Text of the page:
Tennessee Ban on Abortion for Race, Sex or Fetal Abnormality Can Take Effect

Tennessee Ban on Abortion for Race, Sex or Fetal Abnormality Can Take Effect

Provisions of a Tennessee law banning abortions based on a baby’s race, sex or diagnoses of fetal abnormalities such as Down syndrome may go into effect after being banned by a federal district court, the U.S. 6th Circuit Court of Appeals ruled on Friday.

Pro-life Gov. Bill Lee, a Republican, signed a sweeping set of abortion restrictions last July that included the so-called “reasons provisions” the circuit court upheld on Friday. While those provisions may take effect, other parts of the law, such as a ban on abortions beyond six weeks’ gestation or detection of a fetal heartbeat, remain invalidated by the lower district court.

Lee said of Friday’s ruling: “Every life is precious and every child has inherent human dignity. Our law prohibits abortion based on the race, gender or diagnosis of Down syndrome of the child and the court’s decision will save lives. Protecting our most vulnerable Tennesseans is worth the fight.”

“We appreciate the Sixth Circuit lifting the lower court’s injunction,” said Samantha Fisher, Tennessee Attorney General’s office spokesperson. “We look forward to defending the statute in a more normal process. We don’t think the statute is unconstitutional and the extraordinary relief of an injunction was not warranted.”

Susan B. Anthony List President Marjorie Dannenfelser said in a statement: “We are pleased to see this pro-life legislation signed into law—it includes some of the strongest protections for unborn children in the nation, and is the latest evidence that pro-life support is surging throughout the states.

“As Joe Biden and other party leaders continue to promote taxpayer-funded abortion on demand and even infanticide, we are encouraged that pro-life lawmakers in the states continue to be motivated to promote strong pro-life policies.”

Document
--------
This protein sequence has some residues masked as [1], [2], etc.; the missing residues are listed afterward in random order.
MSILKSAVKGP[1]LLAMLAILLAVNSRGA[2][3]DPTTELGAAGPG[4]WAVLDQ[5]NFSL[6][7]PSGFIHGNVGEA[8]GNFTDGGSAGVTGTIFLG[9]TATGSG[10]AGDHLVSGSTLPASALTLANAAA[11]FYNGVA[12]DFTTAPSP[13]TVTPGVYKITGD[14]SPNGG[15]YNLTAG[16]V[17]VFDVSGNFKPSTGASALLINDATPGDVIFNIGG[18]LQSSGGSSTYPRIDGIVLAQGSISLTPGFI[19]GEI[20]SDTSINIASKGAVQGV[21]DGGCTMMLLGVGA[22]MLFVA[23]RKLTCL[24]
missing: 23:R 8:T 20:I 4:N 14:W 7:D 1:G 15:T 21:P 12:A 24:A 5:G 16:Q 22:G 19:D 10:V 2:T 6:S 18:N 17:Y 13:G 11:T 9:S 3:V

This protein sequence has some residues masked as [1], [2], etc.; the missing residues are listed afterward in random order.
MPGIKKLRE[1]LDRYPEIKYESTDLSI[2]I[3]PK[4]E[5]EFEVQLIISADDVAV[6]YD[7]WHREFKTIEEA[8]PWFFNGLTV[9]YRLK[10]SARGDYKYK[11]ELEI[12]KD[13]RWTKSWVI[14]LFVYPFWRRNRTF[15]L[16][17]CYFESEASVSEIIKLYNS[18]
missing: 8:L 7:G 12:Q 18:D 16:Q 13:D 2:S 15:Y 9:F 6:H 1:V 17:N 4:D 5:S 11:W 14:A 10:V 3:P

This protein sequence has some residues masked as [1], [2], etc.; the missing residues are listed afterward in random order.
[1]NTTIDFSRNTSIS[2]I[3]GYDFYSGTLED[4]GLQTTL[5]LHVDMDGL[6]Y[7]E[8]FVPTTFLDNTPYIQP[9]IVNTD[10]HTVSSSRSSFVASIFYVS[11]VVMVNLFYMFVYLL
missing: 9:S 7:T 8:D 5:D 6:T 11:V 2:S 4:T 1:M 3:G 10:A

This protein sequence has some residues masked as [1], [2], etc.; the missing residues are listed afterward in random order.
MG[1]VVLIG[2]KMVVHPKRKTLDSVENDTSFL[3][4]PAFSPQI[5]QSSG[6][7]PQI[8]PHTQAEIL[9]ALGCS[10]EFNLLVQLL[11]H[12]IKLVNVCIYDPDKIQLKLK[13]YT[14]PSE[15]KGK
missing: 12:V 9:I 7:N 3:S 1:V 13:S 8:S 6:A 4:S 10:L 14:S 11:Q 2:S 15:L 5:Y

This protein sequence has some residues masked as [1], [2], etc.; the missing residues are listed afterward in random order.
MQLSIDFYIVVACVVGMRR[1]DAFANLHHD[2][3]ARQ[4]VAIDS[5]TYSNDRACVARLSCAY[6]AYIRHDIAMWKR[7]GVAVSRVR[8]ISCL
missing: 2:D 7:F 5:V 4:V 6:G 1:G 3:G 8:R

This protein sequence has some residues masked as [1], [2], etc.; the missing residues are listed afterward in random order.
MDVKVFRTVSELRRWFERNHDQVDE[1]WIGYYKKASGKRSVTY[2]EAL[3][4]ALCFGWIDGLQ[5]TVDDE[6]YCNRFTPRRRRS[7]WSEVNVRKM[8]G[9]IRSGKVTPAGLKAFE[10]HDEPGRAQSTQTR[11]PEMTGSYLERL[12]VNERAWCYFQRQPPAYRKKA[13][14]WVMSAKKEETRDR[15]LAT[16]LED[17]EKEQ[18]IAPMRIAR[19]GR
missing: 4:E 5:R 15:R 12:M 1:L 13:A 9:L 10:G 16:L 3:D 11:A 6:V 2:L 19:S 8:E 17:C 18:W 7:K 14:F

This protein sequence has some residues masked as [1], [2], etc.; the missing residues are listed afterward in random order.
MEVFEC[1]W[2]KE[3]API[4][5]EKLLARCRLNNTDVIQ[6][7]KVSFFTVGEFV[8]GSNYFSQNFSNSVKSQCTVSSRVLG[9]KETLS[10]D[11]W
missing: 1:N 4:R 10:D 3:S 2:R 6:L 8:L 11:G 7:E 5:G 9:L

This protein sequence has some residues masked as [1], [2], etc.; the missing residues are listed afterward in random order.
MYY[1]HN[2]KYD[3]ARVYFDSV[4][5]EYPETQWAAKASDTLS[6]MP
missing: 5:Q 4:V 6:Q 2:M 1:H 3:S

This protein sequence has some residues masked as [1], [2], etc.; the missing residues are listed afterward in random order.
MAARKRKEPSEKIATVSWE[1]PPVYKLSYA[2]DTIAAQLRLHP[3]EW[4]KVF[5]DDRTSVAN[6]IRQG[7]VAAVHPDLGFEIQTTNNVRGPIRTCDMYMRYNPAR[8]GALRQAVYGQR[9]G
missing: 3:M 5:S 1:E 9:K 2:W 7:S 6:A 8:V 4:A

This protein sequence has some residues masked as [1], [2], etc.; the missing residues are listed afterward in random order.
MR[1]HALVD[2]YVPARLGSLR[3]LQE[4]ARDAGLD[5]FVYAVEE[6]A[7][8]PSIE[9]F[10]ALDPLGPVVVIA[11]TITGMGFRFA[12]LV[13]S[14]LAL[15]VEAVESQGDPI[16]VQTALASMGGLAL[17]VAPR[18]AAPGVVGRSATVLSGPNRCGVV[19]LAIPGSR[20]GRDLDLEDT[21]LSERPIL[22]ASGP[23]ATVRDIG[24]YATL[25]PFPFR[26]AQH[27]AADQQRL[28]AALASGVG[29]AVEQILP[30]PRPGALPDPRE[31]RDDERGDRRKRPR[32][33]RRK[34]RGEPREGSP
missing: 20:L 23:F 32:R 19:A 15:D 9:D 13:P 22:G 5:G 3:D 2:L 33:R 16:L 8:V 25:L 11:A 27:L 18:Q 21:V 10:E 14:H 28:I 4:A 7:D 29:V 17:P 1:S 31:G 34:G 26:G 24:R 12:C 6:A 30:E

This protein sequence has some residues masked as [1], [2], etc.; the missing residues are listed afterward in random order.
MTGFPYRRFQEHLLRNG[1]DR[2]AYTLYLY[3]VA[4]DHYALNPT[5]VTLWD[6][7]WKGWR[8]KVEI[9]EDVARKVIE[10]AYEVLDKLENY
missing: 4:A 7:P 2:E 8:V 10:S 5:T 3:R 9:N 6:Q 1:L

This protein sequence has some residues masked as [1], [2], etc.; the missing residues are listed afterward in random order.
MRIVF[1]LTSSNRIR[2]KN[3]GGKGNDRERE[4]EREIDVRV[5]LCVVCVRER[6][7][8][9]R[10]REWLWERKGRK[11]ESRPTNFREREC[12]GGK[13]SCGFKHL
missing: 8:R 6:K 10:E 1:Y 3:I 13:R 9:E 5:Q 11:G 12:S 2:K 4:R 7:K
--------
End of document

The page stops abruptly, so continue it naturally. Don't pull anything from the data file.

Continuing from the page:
Last summer, groups such as the American Civil Liberties Union, the Center for Reproductive Rights and Planned Parenthood Federation of America had already drafted lawsuits against the Tennessee law, filing them immediately after its signing. Within an hour, a federal district court judge had blocked the law.

After Friday’s ruling, according to the Associated Press, the plaintiffs’ attorneys again filed a request in federal district court to block the newly validated provisions, this time on grounds they impede a woman’s right to “pre-viability” abortion access. The federal district court has not yet ruled on the latest challenge.

Tennessee was one of a rash of states this year to pass stronger abortion restrictions. For example, in Florida, a parental consent law for minors seeking abortion took effect in July. In Mississippi, a law banning abortion based on sex, race or genetic abnormalities took effect in July. In August, Nebraska’s Republican pro-life Gov. Pete Ricketts signed a dismemberment abortion ban.

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